The very first thing I have to say about this book: I bought it because 1. it was recommended in the shop and 2. I love the author’s children’s books – Daniel Handler’s Adverbs is a big step away from A Series of Unfortunate Events (by his alter-ego Lemony Snicket). Okay, so the narrative is more mature but is otherwise quite a bit the same, but this is so much weirder.
What do you mean weirder?
Think along the lines of every chapter being an adverb. Think along the lines of the story being non-linear. Think along the lines of alternating narrative styles, switching between first and third person narratives for no obvious reason other than that was what Handler wanted to do. It makes for a somewhat difficult to follow story, because the events don’t take place in the same order, but it’s made even more difficult by the fact that almost every chapter has new characters, but will reference other characters from before. More or less.
More or less?
Yes, more or less. Basically, everyone reading this for the first time will be confused until the chapter called Truly. Which is where I give the consumer – you, the reader – some advice: don’t skip ahead to there, but don’t give up before then. It will all, more or less, make sense when you read it.
What made you keep reading?
I’m a very curious individual, for a start. I wanted to know if 1. I could figure out the plot and the switching between characters, and stuff and 2. how the book would end, if it wasn’t linear. Also, the book is about love and people, and I love love and I love people, so I had to keep reading. Now, it’s not a romance. No, I wouldn’t class it as a romance at all. But it’s about love. It’s about the idea of love and the idea of people. It’s all very wonderfully put together, and that’s an adverb, because that’s what the author likes in this book – adverbs. It’s not what you do, it’s how you do it. That also kept me reading.
How does it compare to any of the author’s other books?
Considering that this is the first of Handler’s adult-market books that I’ve read, I can only compare it to his thirteen book series of children’s books. They were funny in an obvious kind of way – the adults were stupid. That’s funny. This is funny is a different way, a more subtle way – the adults aren’t all stupid, but the ones that are are really stupid and the others don’t seem to like them very much, except that they’re good looking. And there are jokes about how people talk and how British they are and about taxi cabs and love and birds and detectives, and it’s all very funny, once you’re paying attention. This also makes you think more than A Series of Unfortunate Events, though if memory serves this uses less complicated language, because the Lemony Snicket author liked to use convoluted language to allow himself to explain it in a way that was funny and that fit the story. Relative to the age of the reader, this is definitely a less complicated book than A Series of Unfortunate Events in terms of language used.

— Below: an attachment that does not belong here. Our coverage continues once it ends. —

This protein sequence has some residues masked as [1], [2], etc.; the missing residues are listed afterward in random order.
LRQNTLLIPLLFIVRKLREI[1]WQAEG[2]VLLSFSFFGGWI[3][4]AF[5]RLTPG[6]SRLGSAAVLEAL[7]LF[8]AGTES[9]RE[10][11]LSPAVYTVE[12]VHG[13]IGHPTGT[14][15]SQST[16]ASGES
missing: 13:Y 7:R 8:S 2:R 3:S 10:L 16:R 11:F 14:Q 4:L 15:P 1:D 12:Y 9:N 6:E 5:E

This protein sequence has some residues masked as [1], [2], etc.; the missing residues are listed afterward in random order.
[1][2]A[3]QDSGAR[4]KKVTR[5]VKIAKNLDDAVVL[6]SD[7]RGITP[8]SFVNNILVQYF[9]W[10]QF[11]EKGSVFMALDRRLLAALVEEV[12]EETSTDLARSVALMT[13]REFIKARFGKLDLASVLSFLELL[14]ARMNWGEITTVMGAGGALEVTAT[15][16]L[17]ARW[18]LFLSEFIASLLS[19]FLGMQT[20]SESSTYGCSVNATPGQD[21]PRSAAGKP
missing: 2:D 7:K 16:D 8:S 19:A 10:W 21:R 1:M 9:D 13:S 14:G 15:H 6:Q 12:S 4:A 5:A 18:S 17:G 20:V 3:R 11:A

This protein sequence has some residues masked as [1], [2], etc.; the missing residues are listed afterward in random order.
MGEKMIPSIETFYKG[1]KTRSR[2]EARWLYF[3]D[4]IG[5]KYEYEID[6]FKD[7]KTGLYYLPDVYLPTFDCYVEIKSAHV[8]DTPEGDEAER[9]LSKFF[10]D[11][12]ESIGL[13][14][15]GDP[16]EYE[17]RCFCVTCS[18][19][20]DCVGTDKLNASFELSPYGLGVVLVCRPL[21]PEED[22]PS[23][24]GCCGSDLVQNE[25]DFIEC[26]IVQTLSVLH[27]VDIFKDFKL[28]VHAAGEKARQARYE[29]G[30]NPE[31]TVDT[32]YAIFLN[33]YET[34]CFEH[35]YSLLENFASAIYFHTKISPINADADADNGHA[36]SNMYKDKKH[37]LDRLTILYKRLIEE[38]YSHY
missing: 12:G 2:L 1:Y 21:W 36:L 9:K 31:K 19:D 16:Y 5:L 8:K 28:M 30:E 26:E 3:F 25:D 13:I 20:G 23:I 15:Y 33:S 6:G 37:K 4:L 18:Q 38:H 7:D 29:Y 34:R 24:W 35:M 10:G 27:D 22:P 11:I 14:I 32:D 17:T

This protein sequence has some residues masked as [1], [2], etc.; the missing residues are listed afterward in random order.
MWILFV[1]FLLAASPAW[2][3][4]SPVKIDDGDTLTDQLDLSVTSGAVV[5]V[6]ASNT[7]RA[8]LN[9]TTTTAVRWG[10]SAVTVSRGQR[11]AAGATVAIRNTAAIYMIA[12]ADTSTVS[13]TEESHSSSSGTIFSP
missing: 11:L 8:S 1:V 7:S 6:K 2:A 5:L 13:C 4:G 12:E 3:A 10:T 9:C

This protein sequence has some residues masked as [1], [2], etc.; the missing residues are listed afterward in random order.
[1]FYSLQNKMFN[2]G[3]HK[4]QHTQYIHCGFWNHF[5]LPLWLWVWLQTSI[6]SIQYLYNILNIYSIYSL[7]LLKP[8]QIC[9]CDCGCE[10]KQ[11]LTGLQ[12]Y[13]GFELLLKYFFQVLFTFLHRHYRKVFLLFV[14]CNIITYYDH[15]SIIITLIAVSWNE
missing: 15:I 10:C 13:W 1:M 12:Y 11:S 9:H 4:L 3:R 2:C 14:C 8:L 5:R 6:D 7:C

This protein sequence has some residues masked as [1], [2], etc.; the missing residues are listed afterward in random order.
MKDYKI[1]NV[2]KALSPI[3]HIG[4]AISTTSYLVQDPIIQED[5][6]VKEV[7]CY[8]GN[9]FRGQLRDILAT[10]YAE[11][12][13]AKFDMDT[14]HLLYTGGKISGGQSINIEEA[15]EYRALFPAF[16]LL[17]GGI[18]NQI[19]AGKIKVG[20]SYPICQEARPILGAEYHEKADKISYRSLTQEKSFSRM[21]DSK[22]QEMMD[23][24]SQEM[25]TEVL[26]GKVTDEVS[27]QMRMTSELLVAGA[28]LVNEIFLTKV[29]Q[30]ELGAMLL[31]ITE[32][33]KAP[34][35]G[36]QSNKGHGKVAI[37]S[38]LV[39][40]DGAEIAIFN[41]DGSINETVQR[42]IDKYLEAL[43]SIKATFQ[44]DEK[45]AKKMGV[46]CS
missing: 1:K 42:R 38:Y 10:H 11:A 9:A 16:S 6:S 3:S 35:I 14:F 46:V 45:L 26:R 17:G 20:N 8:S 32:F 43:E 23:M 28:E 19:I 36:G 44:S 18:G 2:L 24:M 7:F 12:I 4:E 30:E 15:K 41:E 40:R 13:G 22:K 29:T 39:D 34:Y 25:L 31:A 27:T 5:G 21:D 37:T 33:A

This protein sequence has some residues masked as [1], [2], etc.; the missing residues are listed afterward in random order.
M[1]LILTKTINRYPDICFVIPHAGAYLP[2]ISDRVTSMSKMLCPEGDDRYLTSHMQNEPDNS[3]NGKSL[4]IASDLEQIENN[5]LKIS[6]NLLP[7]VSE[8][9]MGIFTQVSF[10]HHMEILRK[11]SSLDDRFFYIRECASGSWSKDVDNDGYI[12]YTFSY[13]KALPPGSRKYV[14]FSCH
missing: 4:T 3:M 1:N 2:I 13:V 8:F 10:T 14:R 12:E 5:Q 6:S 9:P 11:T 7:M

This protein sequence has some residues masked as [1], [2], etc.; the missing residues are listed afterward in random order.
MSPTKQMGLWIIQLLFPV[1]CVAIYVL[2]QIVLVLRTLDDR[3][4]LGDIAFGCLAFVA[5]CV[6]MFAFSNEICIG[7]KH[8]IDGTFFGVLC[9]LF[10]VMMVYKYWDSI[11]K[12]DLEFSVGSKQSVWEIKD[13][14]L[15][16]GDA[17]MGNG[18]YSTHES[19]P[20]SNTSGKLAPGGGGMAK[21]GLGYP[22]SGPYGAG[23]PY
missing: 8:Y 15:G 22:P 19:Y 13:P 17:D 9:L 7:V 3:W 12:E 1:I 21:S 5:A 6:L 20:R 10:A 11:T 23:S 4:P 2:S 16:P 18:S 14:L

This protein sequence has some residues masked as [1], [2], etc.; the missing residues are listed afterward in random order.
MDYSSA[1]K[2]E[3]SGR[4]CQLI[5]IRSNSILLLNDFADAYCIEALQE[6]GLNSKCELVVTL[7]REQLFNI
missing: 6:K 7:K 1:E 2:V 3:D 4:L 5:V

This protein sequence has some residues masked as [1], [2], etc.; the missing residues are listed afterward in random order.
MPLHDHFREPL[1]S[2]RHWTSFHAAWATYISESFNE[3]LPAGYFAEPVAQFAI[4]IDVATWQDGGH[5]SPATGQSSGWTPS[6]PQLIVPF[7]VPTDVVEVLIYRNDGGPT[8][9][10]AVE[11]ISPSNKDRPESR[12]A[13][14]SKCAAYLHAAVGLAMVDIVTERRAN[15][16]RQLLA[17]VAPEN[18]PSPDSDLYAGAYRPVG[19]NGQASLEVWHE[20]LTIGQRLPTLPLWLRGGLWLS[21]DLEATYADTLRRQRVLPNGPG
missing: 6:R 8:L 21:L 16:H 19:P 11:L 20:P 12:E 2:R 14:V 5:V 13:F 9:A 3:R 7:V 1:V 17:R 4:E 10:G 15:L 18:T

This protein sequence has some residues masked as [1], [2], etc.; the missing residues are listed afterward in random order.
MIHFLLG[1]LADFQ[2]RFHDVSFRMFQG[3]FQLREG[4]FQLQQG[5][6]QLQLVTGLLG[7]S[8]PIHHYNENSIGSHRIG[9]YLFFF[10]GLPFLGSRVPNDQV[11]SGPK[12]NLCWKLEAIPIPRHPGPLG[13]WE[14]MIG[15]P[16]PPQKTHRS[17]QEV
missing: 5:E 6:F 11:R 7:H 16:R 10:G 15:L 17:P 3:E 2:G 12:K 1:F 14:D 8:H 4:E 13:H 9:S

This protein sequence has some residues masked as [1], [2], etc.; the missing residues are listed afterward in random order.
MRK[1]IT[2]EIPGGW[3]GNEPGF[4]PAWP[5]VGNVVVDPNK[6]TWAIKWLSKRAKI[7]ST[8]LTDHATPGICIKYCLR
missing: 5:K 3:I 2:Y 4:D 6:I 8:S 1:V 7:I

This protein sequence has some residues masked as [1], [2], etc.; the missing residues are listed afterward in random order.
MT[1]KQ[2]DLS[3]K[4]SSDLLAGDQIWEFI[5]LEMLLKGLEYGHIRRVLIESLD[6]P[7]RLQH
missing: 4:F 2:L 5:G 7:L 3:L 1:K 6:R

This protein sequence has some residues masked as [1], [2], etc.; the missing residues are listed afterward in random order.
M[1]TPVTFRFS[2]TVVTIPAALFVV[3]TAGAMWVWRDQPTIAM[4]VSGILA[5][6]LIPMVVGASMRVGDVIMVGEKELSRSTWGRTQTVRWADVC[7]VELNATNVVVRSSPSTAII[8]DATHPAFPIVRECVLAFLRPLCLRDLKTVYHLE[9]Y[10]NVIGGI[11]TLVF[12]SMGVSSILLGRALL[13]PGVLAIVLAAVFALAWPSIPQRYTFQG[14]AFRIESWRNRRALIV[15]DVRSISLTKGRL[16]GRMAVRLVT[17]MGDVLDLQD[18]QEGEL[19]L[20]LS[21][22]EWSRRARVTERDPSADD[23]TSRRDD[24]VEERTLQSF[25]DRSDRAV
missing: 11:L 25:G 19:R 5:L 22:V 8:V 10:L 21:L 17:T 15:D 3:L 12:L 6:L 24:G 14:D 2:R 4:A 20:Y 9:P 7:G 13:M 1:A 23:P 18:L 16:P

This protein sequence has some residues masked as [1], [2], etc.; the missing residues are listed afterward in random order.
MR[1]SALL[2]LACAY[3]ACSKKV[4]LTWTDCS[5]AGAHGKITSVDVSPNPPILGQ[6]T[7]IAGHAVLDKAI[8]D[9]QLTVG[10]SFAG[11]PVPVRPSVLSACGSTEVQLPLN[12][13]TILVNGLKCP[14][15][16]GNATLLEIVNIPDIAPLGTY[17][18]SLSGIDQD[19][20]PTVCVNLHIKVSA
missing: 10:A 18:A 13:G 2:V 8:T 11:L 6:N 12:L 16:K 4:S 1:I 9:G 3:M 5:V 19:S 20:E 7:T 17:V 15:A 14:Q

So it’s recommended... like everything else you review?
Pretty much. More so than most books, actually. It’s funny. It’s smart. It’s thought provoking. It has rude characters who talk about sex a lot. It talks about love from so many different angles. It’s confusing but worth it. When you finish, you feel like you’ve accomplished something wonderful, like climbing Everest, except you haven’t gone anywhere (if you’re like me and you sit still while you’re reading). It’s a brilliantly written book, and the reviews on my edition’s cover are hilarious. They’re also worth it.